It is essential for the town planning system to recognise the value of farming and the challenges the industry faces, to help bring about the positive change’s future farming needs. Agriculture occupies over 70% of land within the United Kingdom and the Agriculture Bill will require farmers to farm in a more productive way, with less environmental impact, to accommodate more productive buildings and operations, diversify and plan for succession. At a time when the government is looking to reform the planning system, it has never been so important for the planning system to support farm businesses now and in the future. After all the government has pledged “to enable an innovative, productive and competitive food supply chain from farm and sea to fork, that invests in its people and skills”
Maintaining sustainable farm businesses is important not only for their custodian role in shaping the landscapes we value and rely on for our environmental wellbeing, but to ensure such businesses continue to be major economic drivers in rural economies and provide the services rural communities rely on. Sometimes those involved in the planning system forget that fam building design reflects animal welfare and environmental requirements. Our landscapes need to accommodate newer buildings and allow more conversion of traditional buildings to provide homes and workspace. Only then will farmers be able to allow more space for future Environmental Land Management schemes.
British farms currently grow the raw ingredients for the UK food and drink manufacturing sector worth £120 billion to the economy. Many of the jobs within the food supply chain are also regionally based and support rural economies. This valuable sector needs more recognition for its economic value in town planning decisions.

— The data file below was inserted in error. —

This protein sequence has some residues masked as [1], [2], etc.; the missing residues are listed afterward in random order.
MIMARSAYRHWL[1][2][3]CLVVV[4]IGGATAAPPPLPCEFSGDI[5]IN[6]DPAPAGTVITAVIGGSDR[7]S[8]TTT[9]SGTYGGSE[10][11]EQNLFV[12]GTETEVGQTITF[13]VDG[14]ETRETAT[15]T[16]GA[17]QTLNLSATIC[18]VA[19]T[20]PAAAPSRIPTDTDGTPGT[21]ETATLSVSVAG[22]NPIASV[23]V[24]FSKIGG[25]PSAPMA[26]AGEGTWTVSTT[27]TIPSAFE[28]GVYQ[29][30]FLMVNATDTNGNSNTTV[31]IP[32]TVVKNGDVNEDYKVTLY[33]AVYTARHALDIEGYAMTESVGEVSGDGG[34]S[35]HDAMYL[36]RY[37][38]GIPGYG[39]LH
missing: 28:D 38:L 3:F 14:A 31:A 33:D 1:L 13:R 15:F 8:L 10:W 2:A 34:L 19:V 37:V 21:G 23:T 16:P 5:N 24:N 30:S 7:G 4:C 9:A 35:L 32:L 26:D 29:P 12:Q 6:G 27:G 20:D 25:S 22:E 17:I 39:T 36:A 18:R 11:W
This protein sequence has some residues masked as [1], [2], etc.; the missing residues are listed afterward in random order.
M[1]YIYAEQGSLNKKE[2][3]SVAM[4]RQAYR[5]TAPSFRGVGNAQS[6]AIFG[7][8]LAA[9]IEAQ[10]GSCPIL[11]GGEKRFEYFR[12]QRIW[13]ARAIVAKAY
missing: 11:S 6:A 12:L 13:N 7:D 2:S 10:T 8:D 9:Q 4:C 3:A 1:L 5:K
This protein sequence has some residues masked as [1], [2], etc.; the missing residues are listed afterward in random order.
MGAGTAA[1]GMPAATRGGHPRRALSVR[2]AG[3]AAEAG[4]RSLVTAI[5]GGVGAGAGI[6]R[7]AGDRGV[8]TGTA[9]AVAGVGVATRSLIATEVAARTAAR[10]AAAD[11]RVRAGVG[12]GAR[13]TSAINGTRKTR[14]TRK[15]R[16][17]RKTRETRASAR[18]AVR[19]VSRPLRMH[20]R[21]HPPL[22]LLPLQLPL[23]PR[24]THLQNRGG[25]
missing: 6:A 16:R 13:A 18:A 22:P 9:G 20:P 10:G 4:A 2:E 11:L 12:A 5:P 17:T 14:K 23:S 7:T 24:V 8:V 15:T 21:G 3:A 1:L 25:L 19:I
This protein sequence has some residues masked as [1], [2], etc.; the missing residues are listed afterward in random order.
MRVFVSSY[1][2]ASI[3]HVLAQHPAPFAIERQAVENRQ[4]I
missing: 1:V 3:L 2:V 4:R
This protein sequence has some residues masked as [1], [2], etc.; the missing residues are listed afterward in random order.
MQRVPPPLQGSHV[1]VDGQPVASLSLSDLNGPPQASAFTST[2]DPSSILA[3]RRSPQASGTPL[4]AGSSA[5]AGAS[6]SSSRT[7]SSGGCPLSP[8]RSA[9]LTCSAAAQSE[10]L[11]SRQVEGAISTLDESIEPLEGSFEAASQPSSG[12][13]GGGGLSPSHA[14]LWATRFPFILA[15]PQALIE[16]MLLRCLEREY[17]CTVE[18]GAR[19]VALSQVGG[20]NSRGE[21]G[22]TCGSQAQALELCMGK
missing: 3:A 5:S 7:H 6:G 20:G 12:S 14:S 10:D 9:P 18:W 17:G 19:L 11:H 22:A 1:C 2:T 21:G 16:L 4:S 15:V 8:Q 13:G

Brexit offers British Farmers both opportunities and challenges, farmers will have to adapt to meet their customers’ needs and changing trading arrangements; and in practical terms more homes continue to be needed on farm to manage for succession and for family carers, local rural workers and seasonal workers. There are just not enough rural homes available at prices farming worker families can afford and not enough funding going into providing services for the most remote, such as rural broadband. Bus services and local shops are often long gone, schools often miles away. 30% of farmers in 2017 had broadband speeds of less than 2mbps, and according to the Digital Survey, they simply could not access planning or other services online effectively.
The need for more housing and large infrastructure projects dominates the planning agenda and creates issues with protecting the environment, with farms and farmland often being sacrificed along the way. Climate change is leading to more extreme weather, with more droughts and floods, increasing input costs and impacting on crops. In response farmers need to plan to maintain their own water requirements and climate change resilient businesses. Planning for net zero is a long-term objective for 2040, but the planning system needs to start allowing more farms to start on that journey now and build help for farm businesses into their climate change emergency planning.
COVID-19 reinforced how important food and rural supply services are and the importance to plan for social, economic as well as environmental outcomes. It demonstrated how important it was for a current and future planning system to be flexible and to enable appropriate development to come forward and how essential it is for payment for those who deliver on the ground and to cut back on ‘red tape’.
How the planning system directs land use development and how this is subsequently managed can and will impact on the best and most versatile agricultural land and how farm businesses can operate in the future. Decision makers need to ensure that they both understand and value farming when determining all forms of planning application and preparing plan-led documents, now and in the future.